Neodymium magnet in copper pipe
A group of artists is staging an exhibition of sculptures made from tonnes of trash collected on Mount Everest, highlighting the toll that decades of mountaineering have taken on the world’s highest peak.
Web-surfing Russians endured a brief scare Wednesday that the authorities had blocked YouTube after the video-sharing website appeared on a list of banned addresses, in what officials later called a “technical mistake”.
A reactor at a Swiss nuclear plant shut down automatically Wednesday due to a defect, the operator said, stressing that the procedure had been completely safe.
Deep-frying a turkey can be a delicious Thanksgiving treat—or a deadly conflagration, as our rather dramatic video shows
Remotely operated excavators for mining in the abyss
We Americans raised about 254 million turkeys this year, and ran up a $9.1 million turkey trade deficit by importing even more birds from Canada, according to the Census Bureau.
Did the Mars rover Curiosity sniff signs of life last week? It’s not clear yet, but scientists have definitely seen something interesting.
Infrasonic sound can have very unusual non-auditory effects on the body. But does it kill?
The U.S. will still need more big breakthroughs to eliminate the need for imported oil.
High schools, grammar schools, and kindergartens are a large and growing market for Apple’s iPad.
Flying grenades. Mini spy blimps. Robotic bombbusters. Suicide-vest spotters. Battlefield 3D printers. The Army is retooling for a very austere, very remote way of war. And the gear that's required is very different from the hardware that came before
These days Hewlett Packard can’t do anything right. But, in particular, it really can’t do software.
Disney researchers invented a humanoid animatron that plays a lifelike game of catch.
Potential to make better solar cells? Check. Improved televisions down the road? Check. Pretty? Check.
Much of the internet is buzzing over upcoming “big news” from NASA’s Curiosity rover, but the space agency’s scientists are keeping quiet about the details.
Get into a cab and it’s safe to assume the driver knows the ins, outs, shortcuts and potential traffic tie-ups between you and your destination.
A Texas high school student is being suspended for refusing to wear a student ID card implanted with a radio-frequency identification chip.
nt Jin Shang and research Fellow Gang Li from the Melbourne School of Engineering, have developed a new sieve that allows carbon dioxide molecules to be trapped and stored. "The findings published in the Journal of the American Chem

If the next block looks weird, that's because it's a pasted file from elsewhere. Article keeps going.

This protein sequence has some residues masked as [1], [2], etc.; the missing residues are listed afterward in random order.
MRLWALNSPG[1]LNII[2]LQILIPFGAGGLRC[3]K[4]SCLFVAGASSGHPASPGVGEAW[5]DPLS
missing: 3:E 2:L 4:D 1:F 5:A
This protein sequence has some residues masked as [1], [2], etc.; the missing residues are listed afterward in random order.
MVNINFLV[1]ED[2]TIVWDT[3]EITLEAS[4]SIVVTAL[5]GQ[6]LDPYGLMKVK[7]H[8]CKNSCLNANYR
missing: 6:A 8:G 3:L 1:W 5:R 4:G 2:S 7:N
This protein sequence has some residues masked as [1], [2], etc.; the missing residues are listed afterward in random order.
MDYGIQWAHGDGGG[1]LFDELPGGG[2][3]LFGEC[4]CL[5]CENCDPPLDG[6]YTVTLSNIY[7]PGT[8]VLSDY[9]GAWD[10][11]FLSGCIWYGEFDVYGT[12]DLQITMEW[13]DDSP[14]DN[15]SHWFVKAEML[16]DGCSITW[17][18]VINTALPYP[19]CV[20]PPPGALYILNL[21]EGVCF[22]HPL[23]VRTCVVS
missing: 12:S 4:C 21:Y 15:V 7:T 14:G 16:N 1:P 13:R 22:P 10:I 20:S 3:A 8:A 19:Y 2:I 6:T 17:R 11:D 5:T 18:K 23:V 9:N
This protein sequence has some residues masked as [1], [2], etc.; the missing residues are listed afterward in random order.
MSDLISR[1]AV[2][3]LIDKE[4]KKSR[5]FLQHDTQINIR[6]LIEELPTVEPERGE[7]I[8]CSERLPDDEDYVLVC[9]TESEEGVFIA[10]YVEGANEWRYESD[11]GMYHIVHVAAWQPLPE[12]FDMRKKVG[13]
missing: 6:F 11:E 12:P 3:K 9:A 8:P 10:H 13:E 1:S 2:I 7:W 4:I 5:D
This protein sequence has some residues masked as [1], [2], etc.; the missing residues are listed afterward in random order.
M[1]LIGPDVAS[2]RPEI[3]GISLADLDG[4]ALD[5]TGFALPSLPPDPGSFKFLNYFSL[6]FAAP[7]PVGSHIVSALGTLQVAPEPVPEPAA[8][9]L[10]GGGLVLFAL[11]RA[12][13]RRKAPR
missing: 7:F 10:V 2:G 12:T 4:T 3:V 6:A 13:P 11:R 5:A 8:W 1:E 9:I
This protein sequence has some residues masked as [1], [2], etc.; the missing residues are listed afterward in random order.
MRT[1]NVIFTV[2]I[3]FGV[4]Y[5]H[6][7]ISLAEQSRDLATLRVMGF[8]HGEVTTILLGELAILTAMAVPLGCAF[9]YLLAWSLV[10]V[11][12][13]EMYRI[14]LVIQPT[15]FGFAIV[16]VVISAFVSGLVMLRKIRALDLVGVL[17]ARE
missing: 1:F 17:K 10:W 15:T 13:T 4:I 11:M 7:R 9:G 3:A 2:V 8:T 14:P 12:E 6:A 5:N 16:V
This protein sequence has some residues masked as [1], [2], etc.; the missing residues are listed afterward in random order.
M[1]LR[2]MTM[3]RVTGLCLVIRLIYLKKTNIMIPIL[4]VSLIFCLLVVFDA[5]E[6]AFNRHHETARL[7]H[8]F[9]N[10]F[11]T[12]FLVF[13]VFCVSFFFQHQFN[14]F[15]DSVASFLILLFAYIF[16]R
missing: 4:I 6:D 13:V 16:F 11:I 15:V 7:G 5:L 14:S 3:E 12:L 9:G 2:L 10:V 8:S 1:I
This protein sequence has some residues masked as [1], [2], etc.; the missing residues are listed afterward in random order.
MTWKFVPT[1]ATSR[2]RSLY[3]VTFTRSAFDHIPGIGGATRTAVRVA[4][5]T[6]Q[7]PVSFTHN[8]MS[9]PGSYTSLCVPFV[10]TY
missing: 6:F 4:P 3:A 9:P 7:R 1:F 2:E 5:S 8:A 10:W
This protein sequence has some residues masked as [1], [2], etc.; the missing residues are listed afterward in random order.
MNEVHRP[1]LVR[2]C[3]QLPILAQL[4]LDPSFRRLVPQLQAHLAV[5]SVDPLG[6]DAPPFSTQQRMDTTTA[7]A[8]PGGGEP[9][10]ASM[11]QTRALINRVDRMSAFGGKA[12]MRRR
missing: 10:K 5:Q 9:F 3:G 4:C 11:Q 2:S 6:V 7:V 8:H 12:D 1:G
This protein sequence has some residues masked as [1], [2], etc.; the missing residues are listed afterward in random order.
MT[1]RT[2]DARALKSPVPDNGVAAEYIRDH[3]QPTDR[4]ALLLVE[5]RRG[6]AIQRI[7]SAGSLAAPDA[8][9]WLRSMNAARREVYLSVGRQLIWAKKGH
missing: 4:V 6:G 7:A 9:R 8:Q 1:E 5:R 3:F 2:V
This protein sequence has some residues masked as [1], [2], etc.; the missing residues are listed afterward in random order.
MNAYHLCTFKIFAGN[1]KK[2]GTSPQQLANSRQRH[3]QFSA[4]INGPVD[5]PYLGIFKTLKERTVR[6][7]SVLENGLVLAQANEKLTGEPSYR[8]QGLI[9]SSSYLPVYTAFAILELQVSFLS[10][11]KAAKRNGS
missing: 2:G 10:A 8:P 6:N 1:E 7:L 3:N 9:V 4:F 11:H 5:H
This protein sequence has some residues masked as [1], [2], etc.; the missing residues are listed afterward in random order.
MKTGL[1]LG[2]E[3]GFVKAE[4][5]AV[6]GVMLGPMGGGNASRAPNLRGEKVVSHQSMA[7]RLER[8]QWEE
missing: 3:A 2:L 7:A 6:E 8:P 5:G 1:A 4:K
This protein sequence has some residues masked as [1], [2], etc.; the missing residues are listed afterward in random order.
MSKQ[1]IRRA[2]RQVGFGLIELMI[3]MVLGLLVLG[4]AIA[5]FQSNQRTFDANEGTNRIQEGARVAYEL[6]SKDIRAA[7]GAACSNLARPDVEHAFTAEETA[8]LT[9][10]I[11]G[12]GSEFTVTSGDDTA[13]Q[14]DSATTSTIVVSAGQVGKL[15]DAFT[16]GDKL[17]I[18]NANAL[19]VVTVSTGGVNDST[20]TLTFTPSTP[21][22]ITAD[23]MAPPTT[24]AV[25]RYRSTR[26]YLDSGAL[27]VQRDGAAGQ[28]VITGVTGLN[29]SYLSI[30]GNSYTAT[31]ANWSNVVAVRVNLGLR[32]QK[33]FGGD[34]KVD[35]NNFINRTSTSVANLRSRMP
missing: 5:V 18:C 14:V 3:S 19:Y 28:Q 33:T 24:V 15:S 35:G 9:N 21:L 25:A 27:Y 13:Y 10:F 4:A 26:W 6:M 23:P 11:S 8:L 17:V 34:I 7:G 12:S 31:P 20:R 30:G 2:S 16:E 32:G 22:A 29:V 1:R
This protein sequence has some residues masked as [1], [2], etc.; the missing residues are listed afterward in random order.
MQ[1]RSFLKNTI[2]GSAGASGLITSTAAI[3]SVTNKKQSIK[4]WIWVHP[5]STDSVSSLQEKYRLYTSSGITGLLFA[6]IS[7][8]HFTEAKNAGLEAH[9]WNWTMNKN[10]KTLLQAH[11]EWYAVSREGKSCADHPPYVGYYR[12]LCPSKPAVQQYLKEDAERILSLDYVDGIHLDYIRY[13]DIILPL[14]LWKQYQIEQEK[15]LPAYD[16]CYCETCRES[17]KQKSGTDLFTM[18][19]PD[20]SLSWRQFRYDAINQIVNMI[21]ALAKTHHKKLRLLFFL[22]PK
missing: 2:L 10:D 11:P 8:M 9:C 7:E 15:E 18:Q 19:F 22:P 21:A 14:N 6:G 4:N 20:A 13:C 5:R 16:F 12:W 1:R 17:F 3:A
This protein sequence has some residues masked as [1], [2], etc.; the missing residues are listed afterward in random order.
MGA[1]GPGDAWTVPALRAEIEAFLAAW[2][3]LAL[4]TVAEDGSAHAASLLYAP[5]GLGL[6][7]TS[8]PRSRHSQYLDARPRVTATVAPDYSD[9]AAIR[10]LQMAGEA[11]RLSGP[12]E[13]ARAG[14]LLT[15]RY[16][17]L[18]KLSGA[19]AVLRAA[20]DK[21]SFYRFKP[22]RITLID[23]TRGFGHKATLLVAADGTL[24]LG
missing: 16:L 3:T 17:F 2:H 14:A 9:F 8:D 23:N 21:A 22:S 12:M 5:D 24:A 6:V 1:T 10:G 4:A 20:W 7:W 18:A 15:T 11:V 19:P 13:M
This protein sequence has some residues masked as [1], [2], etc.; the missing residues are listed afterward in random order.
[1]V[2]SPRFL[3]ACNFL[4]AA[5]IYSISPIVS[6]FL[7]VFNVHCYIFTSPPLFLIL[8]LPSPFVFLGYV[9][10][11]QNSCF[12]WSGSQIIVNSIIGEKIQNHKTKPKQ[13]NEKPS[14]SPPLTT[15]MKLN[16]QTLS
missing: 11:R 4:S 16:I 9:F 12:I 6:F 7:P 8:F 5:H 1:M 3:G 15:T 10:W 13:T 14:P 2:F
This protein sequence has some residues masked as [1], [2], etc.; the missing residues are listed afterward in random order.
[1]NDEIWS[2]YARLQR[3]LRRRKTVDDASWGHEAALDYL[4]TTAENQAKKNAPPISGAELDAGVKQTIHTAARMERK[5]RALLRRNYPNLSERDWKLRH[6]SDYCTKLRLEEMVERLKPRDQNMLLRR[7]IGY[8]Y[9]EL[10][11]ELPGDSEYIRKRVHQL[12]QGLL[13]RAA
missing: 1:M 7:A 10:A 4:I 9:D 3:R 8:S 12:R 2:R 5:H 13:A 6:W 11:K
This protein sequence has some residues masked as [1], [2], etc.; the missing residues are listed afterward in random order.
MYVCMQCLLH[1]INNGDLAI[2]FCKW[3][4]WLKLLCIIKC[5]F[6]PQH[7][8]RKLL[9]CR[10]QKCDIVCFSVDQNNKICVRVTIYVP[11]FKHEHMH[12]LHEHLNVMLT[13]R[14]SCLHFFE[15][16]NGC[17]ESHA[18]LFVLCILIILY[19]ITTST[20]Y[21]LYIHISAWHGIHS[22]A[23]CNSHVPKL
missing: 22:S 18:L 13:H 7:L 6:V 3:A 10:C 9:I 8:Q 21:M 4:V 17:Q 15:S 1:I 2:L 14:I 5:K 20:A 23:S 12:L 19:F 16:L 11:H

The scientists in charge of NASA's Curiosity rover are sitting on some exciting, but not-yet-confirmed news, NPR's Joe Palca reports.
A new class of gel-based sponges can be molded to any shape, soak up drugs or stem cells, shrink down and be injected into the body, where they inflate to their original size and leak out their contents.
An alliance of some of the world’s largest investment groups, worth a combined total of $22 trillion in assets, urged world leaders this week to take calls for action on climate change seriously.
Environmentalists are warning that Mexico, the cradle of corn, risks damaging its staple if the government gives US firms the green light to plant genetically-modified maize in huge swaths of land.
How do fast-paced video games affect the brain?
Members of the public don’t know much about science, and they seem fine to leave science to the scientists. That’s Trouble.
A Stanford geneticist says humans have so many genetic mutations that we're less intelligent than our ancestors, and it's getting worse. Eugenicists 100 years ago had similar hypotheses.
Nigel Ackland, 53, has been fitted with a carbon fiber mechanical hand he can control with muscles in his upper arm to type on a computer keyboard or hold a raw egg without cracking it, The Sun reported. Sensors in the $40,000 prosthesis react to
Scientists have reversed paralysis in dogs after injecting them with cells grown from the lining of their nose.
The World Bank warned Sunday that global temperatures could rise by four degrees this century without immediate action, with potentially devastating consequences for coastal cities and the poor.
In a somewhat paradoxical finding, being intoxicated on alcohol could help you survive a traumatic injury, according to a study to be published in the December issue of the journal Alcohol.